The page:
Cocktails are the currency of summer, but what makes them even better is the bounty of fresh fruits and herbs that add depth and a bit of mystery to the glass. To help celebrate the summer season, local bartenders have shared how fresh fruits and herbs create the best cocktails.
“When considering herbs for cocktails, I think it’s first important to consider the versatility and functionality of herbs,” explains Matt Giarratano, bar manager at Bluebird Distilling in Phoenixville. “One of my favorite herbs to work with is rosemary, because of its versatility.”
Giarratano uses this fragrant, woodsy herb in a drink called The Good Life, which is fashioned from a rosemary-infused vodka base, fresh pineapple juice, fresh lime juice and honey syrup.
“The rosemary plays twice, first as a slightly bitter infusion into the vodka, and second as an aromatic garnish, expressed into the glass,” he says. “The bittersweet and citrusy taste, combined with the savory aroma create a cocktail experience that is centered around the herb, but fleshed out by the body of the fresh juices.”
“My three favorite herbs to use in cocktails are mint, sage and basil,” he notes. “While mint is classically used for mojitos, there are other good combinations you can use to make a refreshing summer drink.”
For instance, DiBonaventure currently offers a Cucumber Mint Martini made with Plymouth Gin and muddled cucumbers and mint with a dash of simple syrup at The Fenix.
“The mint and the cucumbers complement the botanicals in the gin and make a very refreshing summertime martini,” he says.
Picking the right batch of herbs and fruit for your homemade summertime cocktails is as simple as going to your local supermarket or farmers market. It pays to be very observant when choosing your berries, as raspberries and blackberries can begin to go bad without any outward signs. With most berries there’s a refrigerated shelf life of between 48 and 72 hours.
DiBonaventure suggests buying berries in small quantities and using them shortly after purchasing. “You do have some leeway depending on the type of berry and whether they are currently in season, so you want to keep a close eye on them for spoilage,” DiBonaventure notes.
Herbs are much easier to check for freshness, as they will show their age on the outside. You can easily pick up your necessary herbs at the supermarket, but if you find a local grower in your area, the herbs tend to be fresher and have a longer lifespan. Plus, their taste tends to be a little more potent and distinct. Storage methods are important for fresh herbs. For instance, basil should never be kept in the refrigerator as it will quickly begin to wilt and go bad. Your best bet with basil is to treat it much like you would cut flowers. Trim the stems and then place the bunch in a glass of water, covered lightly with a plastic bag and then left at room temperature. Doing this will give you the most bang for your buck.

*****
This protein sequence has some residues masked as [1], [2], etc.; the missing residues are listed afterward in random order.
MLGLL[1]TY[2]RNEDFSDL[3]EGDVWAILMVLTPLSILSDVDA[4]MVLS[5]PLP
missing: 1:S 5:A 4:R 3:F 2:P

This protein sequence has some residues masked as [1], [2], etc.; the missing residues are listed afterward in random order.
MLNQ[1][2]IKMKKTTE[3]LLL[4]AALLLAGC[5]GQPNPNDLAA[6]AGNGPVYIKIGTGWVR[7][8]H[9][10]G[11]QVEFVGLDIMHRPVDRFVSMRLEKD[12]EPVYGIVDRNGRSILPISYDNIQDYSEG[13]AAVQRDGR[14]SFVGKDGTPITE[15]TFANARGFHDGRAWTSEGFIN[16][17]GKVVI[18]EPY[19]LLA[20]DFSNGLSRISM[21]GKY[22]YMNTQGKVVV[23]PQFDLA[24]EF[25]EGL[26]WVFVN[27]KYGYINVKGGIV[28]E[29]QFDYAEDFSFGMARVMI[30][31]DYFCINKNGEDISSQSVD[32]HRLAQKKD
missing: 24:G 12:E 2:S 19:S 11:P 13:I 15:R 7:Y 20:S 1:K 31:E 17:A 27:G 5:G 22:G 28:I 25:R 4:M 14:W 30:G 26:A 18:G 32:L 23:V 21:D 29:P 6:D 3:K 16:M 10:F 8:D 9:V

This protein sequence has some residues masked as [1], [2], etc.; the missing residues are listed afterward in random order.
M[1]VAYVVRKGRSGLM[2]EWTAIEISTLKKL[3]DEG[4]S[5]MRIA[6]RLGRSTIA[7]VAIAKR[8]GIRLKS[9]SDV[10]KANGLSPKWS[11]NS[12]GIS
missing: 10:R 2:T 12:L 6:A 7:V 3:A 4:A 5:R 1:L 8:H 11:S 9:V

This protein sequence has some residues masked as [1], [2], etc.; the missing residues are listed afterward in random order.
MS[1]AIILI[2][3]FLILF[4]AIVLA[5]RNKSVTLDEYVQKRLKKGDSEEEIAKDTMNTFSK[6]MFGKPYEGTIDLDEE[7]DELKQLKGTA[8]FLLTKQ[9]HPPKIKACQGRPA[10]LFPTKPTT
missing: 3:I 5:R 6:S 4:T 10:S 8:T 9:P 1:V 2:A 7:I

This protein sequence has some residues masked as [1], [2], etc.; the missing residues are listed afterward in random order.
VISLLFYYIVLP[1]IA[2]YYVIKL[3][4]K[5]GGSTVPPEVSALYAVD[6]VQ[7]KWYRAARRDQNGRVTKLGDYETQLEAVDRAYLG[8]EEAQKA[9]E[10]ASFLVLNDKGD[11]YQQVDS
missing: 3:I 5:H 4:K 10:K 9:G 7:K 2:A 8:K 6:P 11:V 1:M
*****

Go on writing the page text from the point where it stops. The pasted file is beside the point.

Mint should be refrigerated: Moisten paper towels and place the mint sprigs between two damp sheets and then place the mint in your fridge, away from other products. The damp towels will help lock in the moisture so that the mint doesn’t dry out quickly and the towels will help keep the flavor at its highest level for when you are ready to use the mint as an ingredient. Sage is similar to mint. But, instead of using damp paper towels, you want to wrap sage in dry paper towels and then place the sage in an airtight resealable plastic bag. Give the sage leaves a good rinse first and then let them dry thoroughly before refrigerating. This will keep the leaves fresh for about five days.
DiBonaventure particularly loves sage in cocktails with blackberries. “[The combo] hits both the sweet and savory taste buds,” he says. “Muddling the blackberries and the sage together with a splash of simple syrup really brings out the individual flavors, and they all work well together to create a drink that is perfect for your summertime cookouts, sitting outside in the sun, or sipping by a bonfire.”
That sounds like it’s exactly what we want, doesn’t it? A refreshing libation that compliments good times, warm sun and fresh summer breezes. Try your hand at making a garden-fresh cocktail and make the Strawberry Basil Martini, shared from Patrick J. Byrne, proprietor of The General Warren.
Strawberry Basil Martini
- 1.5 ounces Stateside Urbancraft Philadelphia Vodka
- 1/8 ounce Strawberry Schnapps
- 1 strawberry (preferably locally-grown), hulled, then cut or diced
- 1 large or 2 medium fresh basil leaves, stems removed
- Muddle the strawberry and chopped fresh basil leaves in a mixing glass.
- Add the vodka and lots of chopped ice.
- Shake vigorously to “work” the drink.
- Strain into chilled martini glass and garnish with basil and slice of strawberry.
So, get creative this summer. Find your favorite fruits and herbs and experiment with flavors and textures that you enjoy. Just add ice and a smile!
Find Bluebird Distilling at 100 Bridge St. in Phoenixville; phone: (610) 933-7827.
Find The Fenix Bar at 193 Bridge St. in Phoenixville; phone: (484) 924-8264.
Find The General Warren at 9 Old Lancaster Rd. in Malvern; phone: (610) 296-3637.
- Feature photo: Harrison Brink Photography
- Bluebird Mojito photo: Matthew Giarratano
- Frozen cocktail and berries photo: Pexels
- Herbs photo: Dish Works
- Strawberry Basil Martini photo: The General Warren